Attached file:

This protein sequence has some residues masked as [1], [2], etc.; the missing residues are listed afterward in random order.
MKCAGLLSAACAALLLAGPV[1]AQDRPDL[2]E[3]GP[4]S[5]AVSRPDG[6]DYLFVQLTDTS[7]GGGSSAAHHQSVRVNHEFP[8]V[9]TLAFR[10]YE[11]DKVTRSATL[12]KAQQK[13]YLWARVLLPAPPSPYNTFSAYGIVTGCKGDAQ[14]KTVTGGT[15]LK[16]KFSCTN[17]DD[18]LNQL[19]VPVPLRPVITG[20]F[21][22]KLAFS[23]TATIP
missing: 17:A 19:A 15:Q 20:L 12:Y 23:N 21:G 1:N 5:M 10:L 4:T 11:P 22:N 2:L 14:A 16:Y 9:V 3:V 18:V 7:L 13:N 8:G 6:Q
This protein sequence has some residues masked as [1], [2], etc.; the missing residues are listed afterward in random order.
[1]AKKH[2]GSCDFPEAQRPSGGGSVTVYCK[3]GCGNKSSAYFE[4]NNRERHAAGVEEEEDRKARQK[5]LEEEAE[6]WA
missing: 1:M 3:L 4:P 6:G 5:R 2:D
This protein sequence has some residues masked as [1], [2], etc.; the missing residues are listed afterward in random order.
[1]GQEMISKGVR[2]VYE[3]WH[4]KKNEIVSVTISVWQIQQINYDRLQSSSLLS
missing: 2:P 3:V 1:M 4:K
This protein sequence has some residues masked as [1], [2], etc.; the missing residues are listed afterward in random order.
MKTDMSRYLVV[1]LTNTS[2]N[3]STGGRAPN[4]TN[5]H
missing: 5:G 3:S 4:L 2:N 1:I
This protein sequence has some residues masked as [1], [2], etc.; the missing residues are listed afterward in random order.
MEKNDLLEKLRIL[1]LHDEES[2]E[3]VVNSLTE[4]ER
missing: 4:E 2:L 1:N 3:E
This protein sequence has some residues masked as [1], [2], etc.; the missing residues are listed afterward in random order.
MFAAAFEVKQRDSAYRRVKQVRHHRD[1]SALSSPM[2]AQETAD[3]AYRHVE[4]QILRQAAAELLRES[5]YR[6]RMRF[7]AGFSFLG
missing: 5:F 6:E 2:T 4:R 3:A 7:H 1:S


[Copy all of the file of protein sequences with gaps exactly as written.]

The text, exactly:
This protein sequence has some residues masked as [1], [2], etc.; the missing residues are listed afterward in random order.
MKCAGLLSAACAALLLAGPV[1]AQDRPDL[2]E[3]GP[4]S[5]AVSRPDG[6]DYLFVQLTDTS[7]GGGSSAAHHQSVRVNHEFP[8]V[9]TLAFR[10]YE[11]DKVTRSATL[12]KAQQK[13]YLWARVLLPAPPSPYNTFSAYGIVTGCKGDAQ[14]KTVTGGT[15]LK[16]KFSCTN[17]DD[18]LNQL[19]VPVPLRPVITG[20]F[21][22]KLAFS[23]TATIP
missing: 17:A 19:A 15:Q 20:L 12:Y 23:N 21:G 1:N 5:M 10:L 4:T 11:P 22:N 2:L 14:A 16:Y 9:V 3:V 18:V 7:L 13:N 8:G 6:Q
This protein sequence has some residues masked as [1], [2], etc.; the missing residues are listed afterward in random order.
[1]AKKH[2]GSCDFPEAQRPSGGGSVTVYCK[3]GCGNKSSAYFE[4]NNRERHAAGVEEEEDRKARQK[5]LEEEAE[6]WA
missing: 1:M 3:L 4:P 6:G 5:R 2:D
This protein sequence has some residues masked as [1], [2], etc.; the missing residues are listed afterward in random order.
[1]GQEMISKGVR[2]VYE[3]WH[4]KKNEIVSVTISVWQIQQINYDRLQSSSLLS
missing: 2:P 3:V 1:M 4:K
This protein sequence has some residues masked as [1], [2], etc.; the missing residues are listed afterward in random order.
MKTDMSRYLVV[1]LTNTS[2]N[3]STGGRAPN[4]TN[5]H
missing: 5:G 3:S 4:L 2:N 1:I
This protein sequence has some residues masked as [1], [2], etc.; the missing residues are listed afterward in random order.
MEKNDLLEKLRIL[1]LHDEES[2]E[3]VVNSLTE[4]ER
missing: 4:E 2:L 1:N 3:E
This protein sequence has some residues masked as [1], [2], etc.; the missing residues are listed afterward in random order.
MFAAAFEVKQRDSAYRRVKQVRHHRD[1]SALSSPM[2]AQETAD[3]AYRHVE[4]QILRQAAAELLRES[5]YR[6]RMRF[7]AGFSFLG
missing: 5:F 6:E 2:T 4:R 3:A 7:H 1:S